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DYERSVILLE, Iowa - As Serina Norte winds up her compound bow, she tries to cycle through the same ritual before she releases.
"Before I shoot, I always take a deep breath and let it go so it calms me down a little bit so I'm less shaky when I pull back," said Norte.
This 11-year-old from Manchester completed the same cycle for hundreds of arrows last weekend in capturing the national title for the Cub Female Freestyle division at the National Field Archery Association's national outdoor tournament.
Norte fired more than 300 arrows and won first place by a single point.
"I was nervous on the first day because I didn't know what it would be like," said Norte. "When I got there, I saw how good the competition was and I got really nervous but, by the first day, I wasn't so nervous."
2013 has been a remarkable year as Norte set a state record for outdoor target, was the Iowa champion in multiple tournaments, won the NFAA Midwest Sectionals in Missouri before taking the national title.
Yet it was her auspicious start in competitive archery that makes this even more eye-catching.
Norte said that her coach, Steve Webber, presented her with the new, pink bow two years ago for her ninth birthday.
"I started shooting it and I wasn't that interest in it."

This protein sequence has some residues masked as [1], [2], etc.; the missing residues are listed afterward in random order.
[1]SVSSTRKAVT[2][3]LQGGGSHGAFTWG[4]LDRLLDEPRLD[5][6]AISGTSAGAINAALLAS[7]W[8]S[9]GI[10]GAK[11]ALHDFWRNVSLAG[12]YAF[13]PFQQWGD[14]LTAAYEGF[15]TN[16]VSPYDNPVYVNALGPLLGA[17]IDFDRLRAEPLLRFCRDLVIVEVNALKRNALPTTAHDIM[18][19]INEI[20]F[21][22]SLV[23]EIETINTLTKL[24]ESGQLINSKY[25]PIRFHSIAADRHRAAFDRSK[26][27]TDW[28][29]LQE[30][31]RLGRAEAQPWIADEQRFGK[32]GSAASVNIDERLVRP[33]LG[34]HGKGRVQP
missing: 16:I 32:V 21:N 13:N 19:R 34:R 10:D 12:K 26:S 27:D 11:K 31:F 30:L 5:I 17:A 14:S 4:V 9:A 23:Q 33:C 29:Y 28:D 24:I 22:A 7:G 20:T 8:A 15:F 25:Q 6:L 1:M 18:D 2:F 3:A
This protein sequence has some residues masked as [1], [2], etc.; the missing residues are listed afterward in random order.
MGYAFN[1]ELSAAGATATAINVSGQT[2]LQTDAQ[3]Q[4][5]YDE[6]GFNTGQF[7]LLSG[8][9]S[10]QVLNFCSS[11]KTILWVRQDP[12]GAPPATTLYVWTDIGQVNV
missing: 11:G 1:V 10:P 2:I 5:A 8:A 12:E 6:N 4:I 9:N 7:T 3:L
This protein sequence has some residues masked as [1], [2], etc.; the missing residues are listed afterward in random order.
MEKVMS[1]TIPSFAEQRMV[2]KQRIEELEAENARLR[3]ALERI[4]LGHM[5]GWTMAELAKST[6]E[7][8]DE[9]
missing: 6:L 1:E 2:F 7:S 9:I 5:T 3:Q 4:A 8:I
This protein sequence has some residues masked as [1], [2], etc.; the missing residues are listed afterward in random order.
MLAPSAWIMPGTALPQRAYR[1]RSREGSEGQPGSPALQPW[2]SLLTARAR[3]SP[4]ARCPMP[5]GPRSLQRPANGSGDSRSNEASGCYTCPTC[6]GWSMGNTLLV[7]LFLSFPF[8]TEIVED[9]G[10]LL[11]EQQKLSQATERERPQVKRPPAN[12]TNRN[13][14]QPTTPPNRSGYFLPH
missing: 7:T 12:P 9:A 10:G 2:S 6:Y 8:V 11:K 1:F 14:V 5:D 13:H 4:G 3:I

Then a movie ignited her passion for archery.
"The Hunger Games. I saw it and I wanted to be like Katniss before I started caring about it," said Norte.
Once this girl really committed, the success followed after the endless hours of practicing between Dyersville and a target set up in her own backyard in Manchester.
However, the journey to be a national youth archery champion can be a costly one. Athletes in individual sports like skating, gymnastics and archery often pay their own way and do not have the backing of school-based teams.
Norte and her mother, Jamie Moriarity, have spent this week offering their appreciation to the nearly 20 sponsors and backers, from insurance agents to car washes to outdoors stores. Sponsors that reach from Dyersville to Manchester to Marion.
"I opened up the mail today with a thank you from Serina and a photo in there at the championships," said Julie Smith, a State Farm agent from Manchester who was one of the many people supporting this young woman's dream.
Norte's dreams are far from finished, however. She is looking at the long term for when she is a little bit taller and a little bit older.
"I want to make a spot on Team USA and travel the world."
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